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|Title:||Reintegrating young offenders into the community through discharge planning: a review of interventions and needs of youth in secure care|
|Citation:||Australian Journal of Primary Health, 2009; 15(2):166-172|
|Publisher:||Australian Journal Primary Health, Australian Institute Primary Care & School Public Health|
|Anne Wilson and Phillip Tully|
|Abstract:||The health status of young offenders is often poorer than similar aged non-offenders. Addressing young offender needs is a key priority for their rehabilitation and reintegration into the community. The objectives were to identify programs and interventions that assist detained youth through focussed discharge planning by a systematic review of the literature. In addition, this review examined the identified health needs of young offenders in secure care. Our systematic review searched electronic databases using the keyword terms youth, secure care, health assessment and primary health care. Keyword browser terms were also entered as search strings, and only literature from 1997 onwards was retained. Twenty-two pieces of published literature were retained, and these documented the needs and service utilisation of young offenders. Mental health problems and trauma exposure were commonly identified in the literature, as was general physical health deficits and social and familial problems. Retrieved articles also made recommendations for health assessments and discharge planning, and some provided discharge planning models. Young offenders have diverse needs that can be ascertained from quality assessment measures. Effective discharge planning is important to attend to ongoing health issues and aid rehabilitation and reintegration into the community. By administering a comprehensive multidimensional screening measure upon admission to secure care, individualised care plans can be formulated with discharge planning measures. Recommendations for further study include the development and implementation of a needs assessment tool in youth secure-care facilities that complements the existing assessments and helps reintegrate young offenders to primary health care and community services.|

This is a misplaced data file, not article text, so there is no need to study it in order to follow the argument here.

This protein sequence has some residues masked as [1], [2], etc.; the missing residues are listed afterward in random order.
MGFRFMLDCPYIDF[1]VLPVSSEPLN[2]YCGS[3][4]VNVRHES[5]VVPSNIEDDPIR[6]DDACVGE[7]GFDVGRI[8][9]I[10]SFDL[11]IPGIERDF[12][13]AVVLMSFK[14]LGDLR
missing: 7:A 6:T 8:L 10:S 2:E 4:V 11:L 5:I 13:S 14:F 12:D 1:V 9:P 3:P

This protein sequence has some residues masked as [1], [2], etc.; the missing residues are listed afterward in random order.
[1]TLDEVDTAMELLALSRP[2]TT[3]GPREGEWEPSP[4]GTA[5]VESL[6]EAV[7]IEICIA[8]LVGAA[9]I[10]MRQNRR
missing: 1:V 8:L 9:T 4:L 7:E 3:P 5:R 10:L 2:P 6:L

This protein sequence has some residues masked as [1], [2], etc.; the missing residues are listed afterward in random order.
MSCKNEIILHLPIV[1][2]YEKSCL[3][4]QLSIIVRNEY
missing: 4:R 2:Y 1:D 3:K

|Description:||© CSIRO 2009|
|Appears in Collections:||Public Health publications|
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